Arts and Theater

“The Aluminum Show” Brings Art, Expression, Whimsy to Reynolds

The Aluminum Show utilized radical lighting, chrome creatures and foil backgrounds to tell a story out of this world. The Reynolds Performance Hall was filled from floor to balcony on October 24th with people eager to see the spectacle. 

An aluminum curtain hung on the stage as the crew prepared for their visual performance. After some announcements, the curtain was lifted, revealing worm-like “creatures” and an astronaut. The starry background and distant planet placed the performance on a distant planet.

“The astronaut’s going on this new planet, discovering new things,” junior Zack Stone said.

Stone described how the colors of the lighting identified the emotions of the creatures and characters. He said the red showed danger, blue showed mourning and pink represented love.

“It was more of a visual of what’s going on. You can see the story,” Stone said.

The story was about an astronaut who found an alien creature and brought him to his parents, despite the dangers of other creatures he faced. All of this was told through aluminum and imagination.

Although the performance had an overarching story, the appeal came from the visual aspects and movement of the actors.

“I like how they were flexible with their moves,” Stone said. “It [contributed]to their personality, especially with the new fantasy creatures.”

Throughout the performance, the actors switched from dancing onstage with skin-tight costumes to manipulating human-sized aluminum slinkies. Actors wore these aluminum props to create vivid backgrounds and the alien creatures. They would then dance to music.

“It’s not only dancing, it’s like we’re acting also,” Chernov said. “We’re being a creature.”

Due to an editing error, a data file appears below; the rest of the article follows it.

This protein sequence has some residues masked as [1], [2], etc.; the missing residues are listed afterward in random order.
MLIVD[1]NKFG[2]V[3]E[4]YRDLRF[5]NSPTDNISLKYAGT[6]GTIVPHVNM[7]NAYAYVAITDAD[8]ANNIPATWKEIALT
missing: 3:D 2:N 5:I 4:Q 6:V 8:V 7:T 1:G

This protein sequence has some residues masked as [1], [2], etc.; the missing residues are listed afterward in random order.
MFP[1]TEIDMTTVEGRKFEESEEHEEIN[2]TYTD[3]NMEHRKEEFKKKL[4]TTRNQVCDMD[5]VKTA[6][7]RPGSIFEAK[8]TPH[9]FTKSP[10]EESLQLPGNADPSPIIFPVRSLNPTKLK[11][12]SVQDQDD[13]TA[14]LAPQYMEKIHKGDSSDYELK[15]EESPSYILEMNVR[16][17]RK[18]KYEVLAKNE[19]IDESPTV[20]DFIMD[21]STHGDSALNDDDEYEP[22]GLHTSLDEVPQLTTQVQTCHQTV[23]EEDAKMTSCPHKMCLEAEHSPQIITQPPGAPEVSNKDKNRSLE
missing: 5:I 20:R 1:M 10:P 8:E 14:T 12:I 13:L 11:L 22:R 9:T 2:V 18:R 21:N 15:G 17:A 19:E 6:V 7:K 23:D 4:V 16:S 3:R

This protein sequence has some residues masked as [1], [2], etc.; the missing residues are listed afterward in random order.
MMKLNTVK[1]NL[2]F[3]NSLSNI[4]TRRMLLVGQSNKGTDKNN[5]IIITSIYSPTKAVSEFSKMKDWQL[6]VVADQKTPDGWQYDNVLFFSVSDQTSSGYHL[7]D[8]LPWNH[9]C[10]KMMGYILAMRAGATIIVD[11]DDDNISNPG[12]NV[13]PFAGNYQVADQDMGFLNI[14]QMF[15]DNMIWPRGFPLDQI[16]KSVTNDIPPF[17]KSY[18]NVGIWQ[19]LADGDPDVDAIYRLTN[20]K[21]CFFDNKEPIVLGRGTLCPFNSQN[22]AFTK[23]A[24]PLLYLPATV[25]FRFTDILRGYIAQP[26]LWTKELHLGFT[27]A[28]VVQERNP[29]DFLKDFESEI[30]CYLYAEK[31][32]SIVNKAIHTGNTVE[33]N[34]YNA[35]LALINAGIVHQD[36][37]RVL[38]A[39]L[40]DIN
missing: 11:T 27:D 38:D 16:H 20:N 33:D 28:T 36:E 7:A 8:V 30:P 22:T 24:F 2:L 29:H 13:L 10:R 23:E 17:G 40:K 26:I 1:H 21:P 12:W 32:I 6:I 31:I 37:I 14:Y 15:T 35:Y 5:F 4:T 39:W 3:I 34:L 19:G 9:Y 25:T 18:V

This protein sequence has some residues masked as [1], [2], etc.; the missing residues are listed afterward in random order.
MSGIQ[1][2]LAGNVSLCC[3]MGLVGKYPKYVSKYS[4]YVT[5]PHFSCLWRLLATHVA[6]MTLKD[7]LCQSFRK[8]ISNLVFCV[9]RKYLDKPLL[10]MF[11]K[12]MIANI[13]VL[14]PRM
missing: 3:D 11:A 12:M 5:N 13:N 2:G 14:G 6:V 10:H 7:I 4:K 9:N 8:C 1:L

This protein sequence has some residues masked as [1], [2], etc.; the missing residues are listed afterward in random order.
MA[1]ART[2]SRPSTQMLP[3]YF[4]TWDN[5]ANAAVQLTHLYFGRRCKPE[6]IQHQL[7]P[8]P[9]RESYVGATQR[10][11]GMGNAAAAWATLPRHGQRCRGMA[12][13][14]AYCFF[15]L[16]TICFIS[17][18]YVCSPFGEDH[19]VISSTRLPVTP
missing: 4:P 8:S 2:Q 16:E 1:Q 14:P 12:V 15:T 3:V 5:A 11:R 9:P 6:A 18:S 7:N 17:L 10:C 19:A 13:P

“We do dialogue with our body, with our movements,” Chernov said. “You don’t need to talk physically with your mouth to create a dialogue.”

The combination of visual dialogue and audience imagination make the show into what it is.

“You talk with your body and you create with your imagination. It’s spectacular,” Chernov said.

Telling the story visually was important for the Aluminum Show because the actors speak a different language and are originally from Israel.

“It’s very important to us to come here, to the big theatre, to the big United States of America and to do our small thing,” Chernov said. “Even though we’re far away from Israel, we have a lot to bring with us.”

The members of the show have a common interest in theater and theatrical expression.

“Our heart is in it,” he said. “People choose to be a lawyer, people choose to be a doctor and people choose to bring their heart on the stage to the audience.”

Having completed the performance, Charnov said he can feel so moved at times that he said he’ll tear up.

Although the group is far away from their families in Israel, they created a bond with one-another through the show.

“We’re the Aluminum Family,”Chernov said. “It’s not only the dancers, it’s the dancers with the actors and with the crew. Everyone here, we’re one big family,”

Photos courtesy of Shiori Soya. 

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